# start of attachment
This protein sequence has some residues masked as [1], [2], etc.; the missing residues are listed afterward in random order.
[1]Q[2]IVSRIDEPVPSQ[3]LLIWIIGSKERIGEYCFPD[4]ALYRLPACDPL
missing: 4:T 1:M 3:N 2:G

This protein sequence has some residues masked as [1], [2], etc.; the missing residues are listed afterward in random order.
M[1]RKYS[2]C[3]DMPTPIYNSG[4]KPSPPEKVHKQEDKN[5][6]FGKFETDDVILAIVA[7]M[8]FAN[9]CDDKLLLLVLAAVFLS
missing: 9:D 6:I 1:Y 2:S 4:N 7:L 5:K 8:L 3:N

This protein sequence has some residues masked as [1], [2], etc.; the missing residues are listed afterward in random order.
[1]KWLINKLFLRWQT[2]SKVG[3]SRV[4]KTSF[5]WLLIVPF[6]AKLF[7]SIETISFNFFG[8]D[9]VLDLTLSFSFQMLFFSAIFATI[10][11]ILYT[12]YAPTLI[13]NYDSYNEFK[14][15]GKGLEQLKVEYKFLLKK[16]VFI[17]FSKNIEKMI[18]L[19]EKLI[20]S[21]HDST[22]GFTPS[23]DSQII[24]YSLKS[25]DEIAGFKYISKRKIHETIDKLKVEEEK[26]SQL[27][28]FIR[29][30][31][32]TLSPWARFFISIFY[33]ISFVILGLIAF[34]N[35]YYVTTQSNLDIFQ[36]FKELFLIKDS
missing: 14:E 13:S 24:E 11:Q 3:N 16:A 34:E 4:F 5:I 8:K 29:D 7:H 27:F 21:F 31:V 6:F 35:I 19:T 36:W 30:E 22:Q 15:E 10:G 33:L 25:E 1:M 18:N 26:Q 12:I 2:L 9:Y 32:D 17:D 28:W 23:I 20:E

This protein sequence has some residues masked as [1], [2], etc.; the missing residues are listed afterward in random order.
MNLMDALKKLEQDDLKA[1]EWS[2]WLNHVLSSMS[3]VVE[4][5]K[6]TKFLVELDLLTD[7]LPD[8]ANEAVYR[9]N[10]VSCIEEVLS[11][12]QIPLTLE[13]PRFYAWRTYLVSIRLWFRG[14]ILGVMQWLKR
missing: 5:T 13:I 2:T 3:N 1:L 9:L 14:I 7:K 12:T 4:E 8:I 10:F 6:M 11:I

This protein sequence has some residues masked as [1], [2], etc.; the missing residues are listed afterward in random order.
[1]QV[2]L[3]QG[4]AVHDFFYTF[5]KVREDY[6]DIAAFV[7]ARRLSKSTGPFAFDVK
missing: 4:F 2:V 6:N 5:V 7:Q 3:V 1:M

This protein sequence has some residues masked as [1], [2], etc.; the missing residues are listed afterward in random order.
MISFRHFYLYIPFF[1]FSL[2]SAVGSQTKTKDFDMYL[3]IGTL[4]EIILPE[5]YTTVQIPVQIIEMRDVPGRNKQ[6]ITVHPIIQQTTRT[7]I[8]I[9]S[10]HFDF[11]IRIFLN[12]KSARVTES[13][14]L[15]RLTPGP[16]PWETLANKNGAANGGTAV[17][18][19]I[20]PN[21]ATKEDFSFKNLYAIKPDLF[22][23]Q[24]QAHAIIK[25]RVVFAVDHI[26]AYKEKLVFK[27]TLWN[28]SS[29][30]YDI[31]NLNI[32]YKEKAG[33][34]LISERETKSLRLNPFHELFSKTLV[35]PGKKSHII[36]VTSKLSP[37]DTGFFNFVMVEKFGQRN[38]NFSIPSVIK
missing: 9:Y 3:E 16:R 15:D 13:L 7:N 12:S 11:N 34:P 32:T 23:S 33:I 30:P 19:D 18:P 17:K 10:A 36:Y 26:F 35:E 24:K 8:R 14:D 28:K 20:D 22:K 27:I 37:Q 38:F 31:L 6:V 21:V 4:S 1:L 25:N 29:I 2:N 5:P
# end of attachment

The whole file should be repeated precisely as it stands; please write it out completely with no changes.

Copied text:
This protein sequence has some residues masked as [1], [2], etc.; the missing residues are listed afterward in random order.
[1]Q[2]IVSRIDEPVPSQ[3]LLIWIIGSKERIGEYCFPD[4]ALYRLPACDPL
missing: 4:T 1:M 3:N 2:G

This protein sequence has some residues masked as [1], [2], etc.; the missing residues are listed afterward in random order.
M[1]RKYS[2]C[3]DMPTPIYNSG[4]KPSPPEKVHKQEDKN[5][6]FGKFETDDVILAIVA[7]M[8]FAN[9]CDDKLLLLVLAAVFLS
missing: 9:D 6:I 1:Y 2:S 4:N 7:L 5:K 8:L 3:N

This protein sequence has some residues masked as [1], [2], etc.; the missing residues are listed afterward in random order.
[1]KWLINKLFLRWQT[2]SKVG[3]SRV[4]KTSF[5]WLLIVPF[6]AKLF[7]SIETISFNFFG[8]D[9]VLDLTLSFSFQMLFFSAIFATI[10][11]ILYT[12]YAPTLI[13]NYDSYNEFK[14][15]GKGLEQLKVEYKFLLKK[16]VFI[17]FSKNIEKMI[18]L[19]EKLI[20]S[21]HDST[22]GFTPS[23]DSQII[24]YSLKS[25]DEIAGFKYISKRKIHETIDKLKVEEEK[26]SQL[27][28]FIR[29][30][31][32]TLSPWARFFISIFY[33]ISFVILGLIAF[34]N[35]YYVTTQSNLDIFQ[36]FKELFLIKDS
missing: 14:E 13:S 24:E 11:Q 3:N 16:A 34:E 4:F 5:I 8:K 29:D 7:H 27:F 21:F 31:V 6:F 35:I 19:T 36:W 30:E 22:Q 15:E 10:G 33:L 25:E 1:M 18:N 26:Q 12:I 2:L 9:Y 32:D 17:D 28:W 23:I 20:E

This protein sequence has some residues masked as [1], [2], etc.; the missing residues are listed afterward in random order.
MNLMDALKKLEQDDLKA[1]EWS[2]WLNHVLSSMS[3]VVE[4][5]K[6]TKFLVELDLLTD[7]LPD[8]ANEAVYR[9]N[10]VSCIEEVLS[11][12]QIPLTLE[13]PRFYAWRTYLVSIRLWFRG[14]ILGVMQWLKR
missing: 5:T 13:I 2:T 3:N 1:L 9:L 14:I 7:K 12:T 4:E 8:I 10:F 6:M 11:I

This protein sequence has some residues masked as [1], [2], etc.; the missing residues are listed afterward in random order.
[1]QV[2]L[3]QG[4]AVHDFFYTF[5]KVREDY[6]DIAAFV[7]ARRLSKSTGPFAFDVK
missing: 4:F 2:V 6:N 5:V 7:Q 3:V 1:M

This protein sequence has some residues masked as [1], [2], etc.; the missing residues are listed afterward in random order.
MISFRHFYLYIPFF[1]FSL[2]SAVGSQTKTKDFDMYL[3]IGTL[4]EIILPE[5]YTTVQIPVQIIEMRDVPGRNKQ[6]ITVHPIIQQTTRT[7]I[8]I[9]S[10]HFDF[11]IRIFLN[12]KSARVTES[13][14]L[15]RLTPGP[16]PWETLANKNGAANGGTAV[17][18][19]I[20]PN[21]ATKEDFSFKNLYAIKPDLF[22][23]Q[24]QAHAIIK[25]RVVFAVDHI[26]AYKEKLVFK[27]TLWN[28]SS[29][30]YDI[31]NLNI[32]YKEKAG[33][34]LISERETKSLRLNPFHELFSKTLV[35]PGKKSHII[36]VTSKLSP[37]DTGFFNFVMVEKFGQRN[38]NFSIPSVIK
missing: 9:Y 3:E 16:R 15:D 13:L 7:N 12:S 11:N 34:P 32:T 23:S 33:I 30:P 19:D 18:P 17:K 10:A 36:Y 26:F 35:E 24:K 8:R 14:D 28:K 20:D 22:K 27:I 37:Q 38:F 31:L 6:V 21:V 4:S 1:L 25:N 29:I 2:N 5:P